In some rare cases, the severe side effects of the Tdap vaccine have been reported. They could be,
- Excessive swelling
- Unbearable pain
- Bleeding at the injection site
- Very high fever
Some people may experience allergic reactions within a few minutes to a few hours of the vaccine. These reactions could be hives, swelling of the face or throat, breathing difficulty, faster heart rate, and dizziness.
If you have experienced any of these symptoms after getting the Tdap vaccine, consult a doctor immediately.
Cost of a Tdap Vaccine
Most private insurance plans bear the cost of this vaccine. The cost of this vaccine in India is Rs. 1143.12. Many local bodies and government hospitals are offering this vaccine without any cost to underprivileged children.
Tdap Vaccine During Pregnancy
The CDC recommends any pregnant woman can take this Tdap vaccine anytime between weeks 27 and 36 of pregnancy.
If you are expecting and take Tdap pregnancy, then whooping cough won’t get transmitted to the newborn. Infants get more severe symptoms, including life-threatening complications from whooping cough.
Tdap Vaccination Schedule
Depending on your age and history, your doctor will recommend your vaccination schedule and dosage.
- Ages 11 to 12 years: 1 dose Tdap
- Pregnancy: 1 dose Tdap during each pregnancy, mostly between 27 to 36 weeks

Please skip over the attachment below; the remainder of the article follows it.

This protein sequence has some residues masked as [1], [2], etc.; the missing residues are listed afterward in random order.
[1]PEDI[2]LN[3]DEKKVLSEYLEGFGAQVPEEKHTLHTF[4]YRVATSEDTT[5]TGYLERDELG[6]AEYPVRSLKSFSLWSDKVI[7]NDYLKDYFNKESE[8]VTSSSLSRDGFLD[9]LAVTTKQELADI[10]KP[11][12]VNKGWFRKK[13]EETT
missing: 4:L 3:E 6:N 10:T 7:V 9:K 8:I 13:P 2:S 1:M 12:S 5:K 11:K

Ages 13 to 18 years who haven’t received Tdap: 1 dose Tdap, then a Td (to prevent tetanus and diphtheria) or Tdap booster every 10 years
Ages 7 to 18 years who aren’t fully vaccinated with DTaP: 1 dose Tdap as an integral part of catch-up series (preferably the first dose); if add-on doses are needed, use Td or Tdap
Tdap Administered at Ages 7 to 10 Years:
Children (7 to 9 years) who got Tdap should receive the routine Tdap dose at ages 11 to 12.
Children aged 10 who got Tdap don’t need to receive the routine Tdap dose at ages 11 to 12.
Who Should Get the Tdap Vaccine?
If you are above 18 years, you should get a dose of Tdap instead of your next Td (tetanus and diphtheria) booster if:
- You have never received the Tdap vaccine
- You can’t recapitulate whether you had the Tdap vaccine
A Td booster is applied every 10 years with a single injection in the upper arm.
You must take a Tdap booster before the 10-year interval if
- You are in close contact with an infant younger than 12 months
- You are pregnant
Who Should Avoid Getting the Tdap Vaccine?
Though the chances of allergic reactions are very low with the Tdap vaccine, still some people should avoid this vaccine and they are,
- People who experienced a previous lethal allergic reaction to any vaccine that contains tetanus, diphtheria, or pertussis
- People who were in a coma or had seizures within 7 days of a childhood dose of DTP or DTaP, or a previous dose of Tdap
- Anyone below 7 years old
Inform your doctor if you have Guillain-Barre syndrome or noticed excessive pain or swelling after any previous vaccine containing diphtheria, tetanus, or pertussis.
The Bottom Line
Tdap vaccination is very imperative to maintain your and your infant’s health. Get in touch with your nearby healthcare professionals to ensure that your Tdap vaccinations are up to date and will offer you the highest protection against diseases.